The next-to-last concert of my National SO season ticket took place
last Thursday when the orchestra performed Mahler 9 at the Kennedy Center.
It was a typically excellent performance soundwise and performance-wise,
but I thought there was a little fire missing, especially in the first
movement. Intensity ratcheted up movement by movment, though. The
finale was exquisite, and turned what might have been a middling-to-fine
performance into an excellent one. I consider this to have been another
triumph for Slatkin's ongoing cycle. The Washington Post (registration
required) was slightly less enthusiastic:
Slatkin started the evening with what he does best, a 20-minute lecture,
with orchestral excerpts, on what Mahler was trying to express and on
the various quotations in the 9th. Among the works contrasted and
compared with the 9th were parts of Mahler symphonies Nos. 1, 2, 3, 5,
6, and Das Lied, Bruckner 7 and 9, and Haydn's Military symphony.
Surprisingly, he did not touch on the prominent Kindertotenlieder quotation
near the end of the finale. Three -- count 'em, three -- cell phones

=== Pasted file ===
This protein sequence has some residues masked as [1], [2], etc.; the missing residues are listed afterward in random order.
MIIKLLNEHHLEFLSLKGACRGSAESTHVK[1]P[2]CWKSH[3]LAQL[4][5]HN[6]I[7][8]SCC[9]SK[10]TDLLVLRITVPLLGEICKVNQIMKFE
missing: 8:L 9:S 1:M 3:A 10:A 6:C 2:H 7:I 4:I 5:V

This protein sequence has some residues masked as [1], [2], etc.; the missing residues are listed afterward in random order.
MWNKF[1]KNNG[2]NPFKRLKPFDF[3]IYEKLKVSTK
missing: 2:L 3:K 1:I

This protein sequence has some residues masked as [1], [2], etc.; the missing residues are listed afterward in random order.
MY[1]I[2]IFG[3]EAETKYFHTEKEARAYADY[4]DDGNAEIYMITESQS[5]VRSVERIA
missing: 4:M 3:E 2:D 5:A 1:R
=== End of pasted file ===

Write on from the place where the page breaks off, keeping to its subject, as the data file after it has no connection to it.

went off during the talk, and Slatkin was moved to say, "Telephone" from
the podium. Maybe I should have been glad for the interruptions, as
there were no phones to be heard during the symphony. Had there been,
listers would have been reading about me in the paper the next day.
Points at random: Much to my surprise, Slatkin took a leisurely pace
through the first movement and especially the finale. I didn't time
the finale but my wife maintains it went over 30 minutes, which, in my
experience, is way different from what this speed demon typically does.
The NSO muted brass were really prominent, and I had the impression that
every bizarre sound effect that Mahler scored was faithfully performed.
The entry of the first waltz theme in II was taken briskly; no elephantine
entry here. It bears repeating, the finale was breathtaking. Slatkin
was almost Bernsteinian at the end -- in tempo, not in podium choreography
-- and the NSO strings faded into nothingness just as they were supposed
to. And surprise, the KC audience waited the long time until Slatkin
put his hands down before applauding.
And yet, I have to say the Colorado MahlerFest performance last January
was more moving. This is maybe because we were all pulling for the CMFO
to bring off this difficult symphony. With the NSO more likely to perform
an incident-free 9th, there wasn't that feeling of danger; when the CMFO
passed all the performance crises, the feeling of having achieved a real
accomplishment was palpable. Last night's performance was exciting, but
were the NSO members investing everything in it that the CMFO members
The next installment of my season ticket takes place May 5 when
Rostropovich guest-conducts the NSO in an all-Tchaikovsky program:
Nutcracker Suite, the D major Violin Concerto (Mayu Kishima), and
Symphony No. 5.